As you look back over 2022, I bet you recall both highs and lows. Some years, the scales tip heavier on one side than the other. But life on planet earth is never without challenges. How do we safeguard ourselves from life’s inevitable punches?
Paul offers some surprising advice.
Further, my brothers and sisters, rejoice in the Lord! It is no trouble for me to write the same things to you again, and it is a safeguard for you” (Phil. 3:1 NIV).
I find it ironic that a letter written in prison tells us to rejoice. Have you ever felt trapped in some sort of prison? Grief, illness, financial problems, or relationship battles limited your freedom and joy. Do Paul’s words really apply in such situations?
Paul lacked bare necessities. He needed Timothy to bring him a warm cloak (2 Tim. 4:13). Despite his deprivation, he says, “Rejoice in the Lord! It is a safeguard for you.”
Why Should We Rejoice in the Lord?
Paul says rejoicing in the Lord is a safeguard or a protection for us. The only absolute we carry into 2023 is knowing the One who never changes (Heb. 13:8). To put our hope in anything less is to build on sand.
When Do We Rejoice?
Rejoice in the Lord always. I will say it again: Rejoice!” (Phil. 4:4 NIV).
Always? Even when we’re sick, weary, broke, and lonely? Even when evil seems to triumph over good? Yes, according to Paul who’d experienced all of these, even then.
In What Do We Rejoice?
When life is good, it’s easy to rejoice in our circumstances. But circumstances change. Let’s look at a biblical example.
The seventy-two returned with joy and said, ‘Lord, even the demons submit to us in your name’” (Lk. 10:17 NIV).
Imagine being among Jesus’s followers and having God use you to bring deliverance to those who’d been tormented by demons. You wouldn’t be able to contain your joy. Jesus rejoiced with these disciples. But He also warned them.
“He replied, ‘I saw Satan fall like lightning from heaven. I have given you authority to trample on snakes and scorpions and to overcome all the power of the enemy; nothing will harm you. However, do not rejoice that the spirits submit to you, but rejoice that your names are written in heaven’” (Lk. 10:18-20 NIV emphasis added).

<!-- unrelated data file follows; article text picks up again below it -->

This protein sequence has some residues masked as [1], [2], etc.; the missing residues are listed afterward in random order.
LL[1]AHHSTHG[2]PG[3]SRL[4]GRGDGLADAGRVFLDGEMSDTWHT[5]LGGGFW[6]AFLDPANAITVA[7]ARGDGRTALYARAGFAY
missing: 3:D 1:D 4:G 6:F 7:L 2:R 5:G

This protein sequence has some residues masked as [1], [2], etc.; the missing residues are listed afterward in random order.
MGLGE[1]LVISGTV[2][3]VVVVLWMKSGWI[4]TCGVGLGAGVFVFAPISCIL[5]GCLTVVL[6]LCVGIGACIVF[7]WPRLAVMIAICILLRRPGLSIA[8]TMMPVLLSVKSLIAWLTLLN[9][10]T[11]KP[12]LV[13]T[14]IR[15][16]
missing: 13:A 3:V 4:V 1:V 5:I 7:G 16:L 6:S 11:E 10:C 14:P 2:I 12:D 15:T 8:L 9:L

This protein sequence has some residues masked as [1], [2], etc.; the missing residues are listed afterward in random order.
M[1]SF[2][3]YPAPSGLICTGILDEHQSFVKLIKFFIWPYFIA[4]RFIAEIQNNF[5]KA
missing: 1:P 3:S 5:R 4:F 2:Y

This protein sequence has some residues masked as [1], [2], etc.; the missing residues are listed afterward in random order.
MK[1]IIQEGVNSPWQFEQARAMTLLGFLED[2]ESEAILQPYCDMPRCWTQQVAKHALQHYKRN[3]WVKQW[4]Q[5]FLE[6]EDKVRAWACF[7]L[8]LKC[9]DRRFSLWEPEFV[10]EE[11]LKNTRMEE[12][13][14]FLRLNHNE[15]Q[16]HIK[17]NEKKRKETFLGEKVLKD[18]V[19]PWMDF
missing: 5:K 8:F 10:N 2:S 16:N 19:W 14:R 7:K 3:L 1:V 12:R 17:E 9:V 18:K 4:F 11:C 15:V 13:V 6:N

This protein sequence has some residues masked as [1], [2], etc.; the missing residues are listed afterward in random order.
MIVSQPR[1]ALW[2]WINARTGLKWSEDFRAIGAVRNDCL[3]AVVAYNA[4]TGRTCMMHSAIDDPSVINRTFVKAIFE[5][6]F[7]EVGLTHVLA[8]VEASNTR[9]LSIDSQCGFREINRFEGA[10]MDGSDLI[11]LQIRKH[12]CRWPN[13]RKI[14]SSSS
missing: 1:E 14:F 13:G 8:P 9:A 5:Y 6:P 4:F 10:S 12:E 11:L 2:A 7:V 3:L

Jesus knew circumstances are a flimsy support for joy. Those same disciples would be disillusioned when Jesus was crucified. It’s not wrong to rejoice in happy times, but joy needs a more stable foundation. That’s why we rejoice in the Lord and His gift of eternal life.It’s not wrong to rejoice in happy times, but our #joy needs a firmer, more stable foundation. #hope Click To Tweet
The Big Picture
Imagine being on death row awaiting lethal injection. You bid your loved ones goodbye and await your fate. The guard, accompanied by a cohort of officials, enters your cell. This is it. Or is it?
A man steps forward and reads from an official-looking document. The President of the United States has pardoned you. They haven’t come to escort you to your death. They’ve come to return your life!
Two months later you prepare for a job interview and scorch the blouse you planned to wear. You can’t find available parking at your interview site. Would these disappointments overshadow the wonder of your pardon—the joy of being alive and free?
Our greatest highs can’t compare with having our names written in heaven. And our lowest lows can’t erase the wonder of God’s gracious gift. Pain and loss on this earth is temporary for those who know Jesus (Rev. 21).
Rejoicing in Jesus is the perfect safeguard for every circumstance. Do you have a bothersome worry that won’t leave you alone? What would happen if we rejoiced in the Lord every time worry pestered us?
Lord Jesus, I praise You for Your great love. Thank You for being my help. You never forsake me. You provide all my needs. I delight in You and release my cares into Your hands.
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